Vous êtes sur la page 1sur 9

GENERAL CARGOES -- TIMBER DECK CARGO

HAZARDS TO THE SHIP, PERSONNEL AND ENVIRONMENT

Timber deck cargo being stowed too high may cause stability problems.
Due to ice accretion &absortion of moisture the vessel may have stability problems.

Weight of water trapped in broken spaces, & slack tanks can cause stability problems due to free surface
effect.
Lashings not properly secured could be dangerous to persons on board.
Timber being a good fuel for fire may cause problems to the ship.
There could e depletion of oxygen in the holds due to the cargo.
Spilling of cargo may cause pollution to the environment.
Excessive storage of cargo may cause damage in the ship structure.

PRECAUTIONS TO MINIMISE THE HAZARDS PRESENT

Lashings to be checked regularly.


Cargo to be stowed in bundles to reduce the weight of water trapped in broken spaces
Cargo not to exceed the load density of the deck
Holds are to be regularly ventilated to prevent depletion of oxygen.
Any formation of ice to be removed as soon as possible
All slack tanks to be filled up to reduce free surface effect
As far as possible cargo not to be stowed too high.
Fire fighting equipments are to e always kept ready.

STATUTORY CONSTRAINTS:
1.SI 19,
2. Code of Timber Deck Cargo,
3.Code of Safe Practice For Cargo Stowage & Securing,
4.Code of Timber Deck Cargo & The Merchant Shipping (Load Lines) (Deck Cargo).
HOLD PREPARATIONS:
Holds to be examined by an officer& any damage to be reported immediately& prepared for next loading.
Ventilation system for holds to be checked.
Bilges to be cleaned &covered with burlap.bilge suction to be tested.
There should be proper lighting arrangements for the holds.
Remains of the previous cargo to be removed &hold to be kept clean for the next cargo.

. CARGO HANDLING:
Cargo to be loaded taking consideration of the SWL the loading gear.
Loading &discharging to be done keeping in mindof the ships structure.
While the lashings are loosened persons at work should be in a safe area.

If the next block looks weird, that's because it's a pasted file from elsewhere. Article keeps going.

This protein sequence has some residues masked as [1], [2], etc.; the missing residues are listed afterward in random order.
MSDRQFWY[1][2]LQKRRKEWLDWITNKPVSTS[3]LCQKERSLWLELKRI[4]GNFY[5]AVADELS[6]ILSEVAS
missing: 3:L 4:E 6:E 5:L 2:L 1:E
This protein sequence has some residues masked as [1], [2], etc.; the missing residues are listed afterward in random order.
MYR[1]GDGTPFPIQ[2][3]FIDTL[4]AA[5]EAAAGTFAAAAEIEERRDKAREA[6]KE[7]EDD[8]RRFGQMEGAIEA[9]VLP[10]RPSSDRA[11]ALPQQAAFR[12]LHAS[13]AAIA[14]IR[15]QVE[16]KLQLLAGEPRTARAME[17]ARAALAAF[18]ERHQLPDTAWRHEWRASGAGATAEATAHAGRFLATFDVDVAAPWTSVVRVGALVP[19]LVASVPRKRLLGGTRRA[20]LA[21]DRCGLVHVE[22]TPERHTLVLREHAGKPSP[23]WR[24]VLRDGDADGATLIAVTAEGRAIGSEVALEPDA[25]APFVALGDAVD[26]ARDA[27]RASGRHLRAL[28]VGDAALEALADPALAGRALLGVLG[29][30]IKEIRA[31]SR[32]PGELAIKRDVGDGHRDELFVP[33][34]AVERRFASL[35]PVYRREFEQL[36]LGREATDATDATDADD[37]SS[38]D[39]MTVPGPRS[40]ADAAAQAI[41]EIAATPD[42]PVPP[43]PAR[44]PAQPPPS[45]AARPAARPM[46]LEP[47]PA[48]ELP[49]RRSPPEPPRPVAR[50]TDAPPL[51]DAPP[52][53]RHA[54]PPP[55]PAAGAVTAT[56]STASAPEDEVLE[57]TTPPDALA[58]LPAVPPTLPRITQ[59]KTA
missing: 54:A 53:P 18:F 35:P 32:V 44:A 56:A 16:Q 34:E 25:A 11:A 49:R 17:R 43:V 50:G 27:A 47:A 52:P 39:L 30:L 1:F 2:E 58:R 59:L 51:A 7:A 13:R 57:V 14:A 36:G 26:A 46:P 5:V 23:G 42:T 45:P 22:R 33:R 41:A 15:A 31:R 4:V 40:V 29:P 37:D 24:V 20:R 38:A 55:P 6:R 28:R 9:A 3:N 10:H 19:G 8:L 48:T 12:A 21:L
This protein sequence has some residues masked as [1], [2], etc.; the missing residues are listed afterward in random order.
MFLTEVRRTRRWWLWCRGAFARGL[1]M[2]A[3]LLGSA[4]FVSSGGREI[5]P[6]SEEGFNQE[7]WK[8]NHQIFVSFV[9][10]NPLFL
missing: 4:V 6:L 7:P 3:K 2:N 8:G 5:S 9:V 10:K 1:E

CARGO STOWAGE:

The maximum height of a timber cargo above the deck if the vessel is in a seasonal winter zone during the
winter period remains 1/3rd of the extreme breadth of the ship.
Stowage should be in such a way that there is proper visibility for safe navigation.
Cargo to be loaded up to the Timber Load Line marks

CARGO SECURING:

Cargo securing to be done with reference to The Cargo Securing Manual


Securing of timber deck cargo is done using wires, 19mm chains, turnbuckles, roller shackles, metal lips at
edges of timber etc.
Lashings should pass over the cargo & to be shackled to eye plates at intervals of not more than 3 m apart

CARGO CARE:

There should be no water inside the holds, soundings to be done to check this.
Lashings to be checked regularly
Formation of ice on deck to be removed
Temperatures of the holds to be monitored regularly

CARGO OUT-TURN MAXIMISATION:

Cargo should be in palletised form to increase the rate of discharge & cargo out turn.
Proper tallying should be done.
There should be proper communication etween the ship & shore to increase the out turn.

GENERAL CARGOES -- IMDG CODE


HAZARDS TO THE SHIP, PERSONNEL AND ENVIRONMENT

There can be explosion while carrying explosives or flammable substances causing danger for the ship,
personal & may cause pollution to the environment.
Carriage of radioactive material may cause health problems to the persons on board or may be a serious
threat to the environment.
Carriage of corrosive materials may cause a problem to the metal of the ship.
Oxidising Substances & Organic Peroxides burn easily giving off oxygen which helps in increasing the
spread of fire.

MINIMISATION OF THE HAZARDS PRESENT:

Leaking or damaged packaging to be rejected


Poisonous substances to be handled with care & have readily available protective clothing & BA sets
Any strong smells indicating possible leakage should be carefully investigated.
Smoking to be prohibited & all ventilators to have spark arrestors & suitably meshed.

STATUTORY CONSTRAINTS:
The statutory instrument deals with the documentation & classification, markings, packaging, carriage of
dangerous goods in bulk, stowage & the carriage of explosives.
Ships intending to carry DGs are required to have a Document of Compliance issued by the DOT.
In addition,references to be made with
1. SI 19,
2. Code of Safe Working Practice,
3. IMO Code for the Stowage & Securing Of Cargo,
4. Health & Safety at Work,
5. The Emergency Procedures for ships carrying DGs should be consulted.

HOLD PREPARATIONS:

Holds are to cleaned, washed &kept free from moisture.


Holds are to be ventilated regularly.
All holds are to be water tight & access also.
Fire fighting systems to be checked
Lighting equipments to be good order& isolated if necessary.

CARGO HANDLING
Persons handling the goods should be fully aware of the nature & hazards & actions to be taken in case of
damage.
Loading & discharging must be done with utmost care & precaution.
If possible, DGs should be handled & stowed during daylight hours.